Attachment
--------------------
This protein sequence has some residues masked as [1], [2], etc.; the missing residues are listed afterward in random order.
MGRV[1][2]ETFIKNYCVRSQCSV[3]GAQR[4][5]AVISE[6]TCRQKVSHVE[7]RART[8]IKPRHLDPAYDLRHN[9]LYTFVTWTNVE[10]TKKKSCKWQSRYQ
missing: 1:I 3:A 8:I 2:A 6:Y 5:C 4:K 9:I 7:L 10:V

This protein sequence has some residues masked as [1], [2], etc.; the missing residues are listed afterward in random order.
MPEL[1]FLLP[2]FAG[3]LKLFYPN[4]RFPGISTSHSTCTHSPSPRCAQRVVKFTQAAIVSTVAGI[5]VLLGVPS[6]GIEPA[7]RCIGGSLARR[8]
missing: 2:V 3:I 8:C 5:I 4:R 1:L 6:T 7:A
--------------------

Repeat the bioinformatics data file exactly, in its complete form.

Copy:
This protein sequence has some residues masked as [1], [2], etc.; the missing residues are listed afterward in random order.
MGRV[1][2]ETFIKNYCVRSQCSV[3]GAQR[4][5]AVISE[6]TCRQKVSHVE[7]RART[8]IKPRHLDPAYDLRHN[9]LYTFVTWTNVE[10]TKKKSCKWQSRYQ
missing: 1:I 3:A 8:I 2:A 6:Y 5:C 4:K 9:I 7:L 10:V

This protein sequence has some residues masked as [1], [2], etc.; the missing residues are listed afterward in random order.
MPEL[1]FLLP[2]FAG[3]LKLFYPN[4]RFPGISTSHSTCTHSPSPRCAQRVVKFTQAAIVSTVAGI[5]VLLGVPS[6]GIEPA[7]RCIGGSLARR[8]
missing: 2:V 3:I 8:C 5:I 4:R 1:L 6:T 7:A